Well stated Andrew. I suppose in any group environment where an imbalance is perceived (better attired, more successful or well mannered) you can not stop unwanted comments from the peanut section. And once you’ve been called out once for an infraction (being too nicely dressed), the same people who called you out will monitor you for other transgressions. The no-win situation includes “so you’re not dressing up today… why not?” Tough situation.


What do you believe but most people in the menswear world do not?
Who’s your favorite menswear designer who does not do classic tailoring?
And, what every reader wants to know of course, how much money have you spent on your own wardrobe to date?


Sorry, but as a reader I must reject the last assumption: the sum is of no interest. Furthermore the expectation of a summation seems odd.


I would agree: how much Simon has spent on his wardrobe is of no interest at all to me.


I’d love to know


Doesn’t matter, from a logical point of view, as the proposition (“every reader“) is already disproved. But there are arguments, too: information is highly sensitive to context, all economy systemic, and the term “own wardrobe” has a special meaning in case of a menswear journalist, barely communicable by sums. So, in a certain way, the demanded, “naked” information would undermine the destination of PS.
But, as far as I remember, Simon gave some precise, personal information about relative amounts in older posts, which makes more sense.


A few simple questions, if you have the time.

A) What is an underrated and simple tip for clothing maintenance that you have learned through trial and error that allows you get the most mileage out of a garment.

B) How do you deal with storage space as you acquire more and more beautiful garments and how thus your family feel about your passions.

Lastly what is one garment you feel a deep connection too, that you’ve had for a long time or carries a deep story.


Hi Simon, has the rather abrupt demise of tailoring in daily life altered your views on the concept of “permanent style”? I know it has for me. The fact that I used to think that a bespoke navy suit would serve me for the rest of my life but which I can now only wear a handful of times a year without feeling overdressed or out of place, all within a period of 5 years or so, has made me very aware of the fact that these things are changing more rapidly than they used to. I realise that you can always focus on good quality, good fitting clothes in stylish fabrics and colours within the bandwidth of what is socially acceptable at any given time and in that sense try to achieve some form of permanent style as a person but in this fast-changing environment, is the investment proposition for really well-made – and therefore expensive – individual classic pieces (overcoat, black oxfords, suit etc) still sensible? With those individual pieces unlikely to achieve anything close to permanence?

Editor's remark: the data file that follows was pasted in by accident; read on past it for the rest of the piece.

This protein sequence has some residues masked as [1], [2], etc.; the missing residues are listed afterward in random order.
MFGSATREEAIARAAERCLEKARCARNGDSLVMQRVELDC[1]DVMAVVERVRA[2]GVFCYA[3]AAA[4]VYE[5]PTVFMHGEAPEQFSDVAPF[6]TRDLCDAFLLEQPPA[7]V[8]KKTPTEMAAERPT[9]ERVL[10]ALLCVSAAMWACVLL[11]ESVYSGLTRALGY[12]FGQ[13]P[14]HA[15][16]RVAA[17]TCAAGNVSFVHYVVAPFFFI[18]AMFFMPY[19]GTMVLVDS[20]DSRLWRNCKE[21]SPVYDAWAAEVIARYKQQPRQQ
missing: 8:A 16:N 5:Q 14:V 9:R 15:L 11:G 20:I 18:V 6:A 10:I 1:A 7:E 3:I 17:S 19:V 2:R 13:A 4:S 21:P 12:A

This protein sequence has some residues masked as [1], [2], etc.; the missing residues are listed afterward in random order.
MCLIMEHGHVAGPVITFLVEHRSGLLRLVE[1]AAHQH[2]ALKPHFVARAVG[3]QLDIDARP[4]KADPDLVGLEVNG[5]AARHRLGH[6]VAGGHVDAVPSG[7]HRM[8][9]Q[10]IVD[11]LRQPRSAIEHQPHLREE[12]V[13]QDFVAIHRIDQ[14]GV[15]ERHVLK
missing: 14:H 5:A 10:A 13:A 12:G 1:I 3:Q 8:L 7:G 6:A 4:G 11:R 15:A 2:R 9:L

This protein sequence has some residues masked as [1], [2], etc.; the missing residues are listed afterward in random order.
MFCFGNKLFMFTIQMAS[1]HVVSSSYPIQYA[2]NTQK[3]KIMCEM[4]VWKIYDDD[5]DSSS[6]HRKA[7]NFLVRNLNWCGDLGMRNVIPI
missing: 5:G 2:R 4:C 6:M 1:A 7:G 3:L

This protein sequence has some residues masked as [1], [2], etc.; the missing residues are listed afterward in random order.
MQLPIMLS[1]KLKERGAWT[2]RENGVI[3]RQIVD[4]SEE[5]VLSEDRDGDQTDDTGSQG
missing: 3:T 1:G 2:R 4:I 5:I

Robert J

Jan – Thank you for raising those points. In six years I’ve curated a wardrobe of more quality traditional shoes/clothing and finding only rare occasions to get away with wearing them. Not just smart suits/jackets – but sweaters, flannel trousers, suede loafers – pieces that Simon normally suggests. Even when casually attired at the office – my associated still ask why I’m overdressed. It’s difficult to blend in socially when you put even a minimal amount of effort into your presentation. Seems the only way to use my smarter clothing is amongst strangers. I can see why Simon has transitioned to loose/baggy styles – although my co-workers would still sniff out too much effort. Sad situation after having spent a great deal of money.

Aaron L

What impact do you think ‘photograph-ability’ has had on the direction of menswear? It seems like some really top notch tailoring (like your recent Tailour (sp?)) underperforms in photos, while often low cost garments that focus camera friendly characteristics (bold patterns, visible distressing, very tight/loose fits often over-perform. Does this influence broader menswear creation and consumption patterns?

Aaron L

How do you think of think about the respective roles of vanity and enjoyment of the aesthetic pleasure of creating/enjoying something beautiful (outfits) in menswear? Is vanity even relevant?